New notebooks for Think Stats New notebooks for Think Stats
Getting ready to teach Data Science in the spring, I am going back through Think Stats and updating the Jupyter notebooks.  When I am... New notebooks for Think Stats

Getting ready to teach Data Science in the spring, I am going back through Think Stats and updating the Jupyter notebooks.  When I am done, each chapter will have a notebook that shows the examples from the book along with some small exercises, with more substantial exercises at the end.

If you are reading the book, you can get the notebooks by cloning this repository on GitHub, and running the notebooks on your computer.

Or you can read (but not run) the notebooks on GitHub:

Chapter 1 Notebook (Chapter 1 Solutions)
Chapter 2 Notebook (Chapter 2 Solutions)
Chapter 3 Notebook (Chapter 3 Solutions)

I’ll post more soon, but in the meantime you can see some of the more interesting exercises, and solutions, below.

Exercise: Something like the class size paradox appears if you survey children and ask how many children are in their family. Families with many children are more likely to appear in your sample, and families with no children have no chance to be in the sample.
Use the NSFG respondent variable numkdhh to construct the actual distribution for the number of children under 18 in the respondents’ households.
Now compute the biased distribution we would see if we surveyed the children and asked them how many children under 18 (including themselves) are in their household.
Plot the actual and biased distributions, and compute their means.
In [36]:
resp = nsfg.ReadFemResp()
In [37]:
# Solution

pmf = thinkstats2.Pmf(resp.numkdhh, label='numkdhh')
In [38]:
# Solution

thinkplot.Config(xlabel='Number of children', ylabel='PMF')
In [39]:
# Solution

biased = BiasPmf(pmf, label='biased')
In [40]:
# Solution

thinkplot.Pmfs([pmf, biased])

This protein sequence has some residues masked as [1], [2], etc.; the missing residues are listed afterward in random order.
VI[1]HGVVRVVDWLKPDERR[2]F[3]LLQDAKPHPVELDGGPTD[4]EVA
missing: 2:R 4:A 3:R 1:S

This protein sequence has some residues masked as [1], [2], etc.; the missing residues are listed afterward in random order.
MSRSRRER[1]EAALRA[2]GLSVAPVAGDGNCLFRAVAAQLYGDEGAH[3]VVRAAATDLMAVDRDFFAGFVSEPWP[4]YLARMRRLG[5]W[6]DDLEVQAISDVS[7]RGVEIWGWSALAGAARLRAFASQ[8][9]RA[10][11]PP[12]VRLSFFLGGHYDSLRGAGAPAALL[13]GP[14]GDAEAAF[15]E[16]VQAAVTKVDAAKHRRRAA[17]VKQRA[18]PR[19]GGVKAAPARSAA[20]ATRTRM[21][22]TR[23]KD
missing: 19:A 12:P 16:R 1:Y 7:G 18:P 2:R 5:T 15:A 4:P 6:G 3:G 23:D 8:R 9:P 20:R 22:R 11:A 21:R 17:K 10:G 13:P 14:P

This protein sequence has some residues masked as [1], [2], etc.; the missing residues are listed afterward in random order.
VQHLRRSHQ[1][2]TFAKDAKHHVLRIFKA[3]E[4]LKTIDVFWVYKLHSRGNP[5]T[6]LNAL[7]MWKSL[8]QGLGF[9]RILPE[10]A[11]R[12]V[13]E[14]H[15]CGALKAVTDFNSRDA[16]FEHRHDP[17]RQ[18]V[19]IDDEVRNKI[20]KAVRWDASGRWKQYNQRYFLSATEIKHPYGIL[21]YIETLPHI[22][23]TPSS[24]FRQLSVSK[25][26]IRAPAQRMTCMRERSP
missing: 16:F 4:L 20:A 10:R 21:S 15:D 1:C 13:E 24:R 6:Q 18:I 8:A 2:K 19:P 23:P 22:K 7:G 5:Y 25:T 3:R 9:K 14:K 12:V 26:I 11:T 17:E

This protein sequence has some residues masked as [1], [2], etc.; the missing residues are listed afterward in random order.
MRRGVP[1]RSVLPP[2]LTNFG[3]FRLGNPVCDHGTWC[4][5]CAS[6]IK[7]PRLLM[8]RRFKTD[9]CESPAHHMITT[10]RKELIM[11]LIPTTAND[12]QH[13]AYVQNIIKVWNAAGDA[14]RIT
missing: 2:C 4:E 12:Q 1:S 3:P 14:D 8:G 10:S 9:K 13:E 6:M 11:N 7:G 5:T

thinkplot.Config(xlabel='Number of children', ylabel='PMF')
In [41]:
# Solution

In [42]:
# Solution

Exercise: I started this book with the question, “Are first babies more likely to be late?” To address it, I computed the difference in means between groups of babies, but I ignored the possibility that there might be a difference between first babies and others for the same woman.
To address this version of the question, select respondents who have at least live births and compute pairwise differences. Does this formulation of the question yield a different result?
Hint: use nsfg.MakePregMap:
In [43]:
live, firsts, others = first.MakeFrames()
In [44]:
preg_map = nsfg.MakePregMap(live)
In [45]:
# Solution

hist = thinkstats2.Hist()

for caseid, indices in preg_map.items():
    if len(indices) >= 2:
        pair = preg.loc[indices[0:2]].prglngth
        diff = np.diff(pair)[0]
        hist[diff] += 1
In [46]:
# Solution

Allen Downey

Allen Downey

I am a Professor of Computer Science at Olin College in Needham MA, and the author of Think Python, Think Bayes, Think Stats and several other books related to computer science and data science. Previously I taught at Wellesley College and Colby College, and in 2009 I was a Visiting Scientist at Google, Inc. I have a Ph.D. from U.C. Berkeley and B.S. and M.S. degrees from MIT. Here is my CV. I write a blog about Bayesian statistics and related topics called Probably Overthinking It. Several of my books are published by O’Reilly Media and all are available under free licenses from Green Tea Press.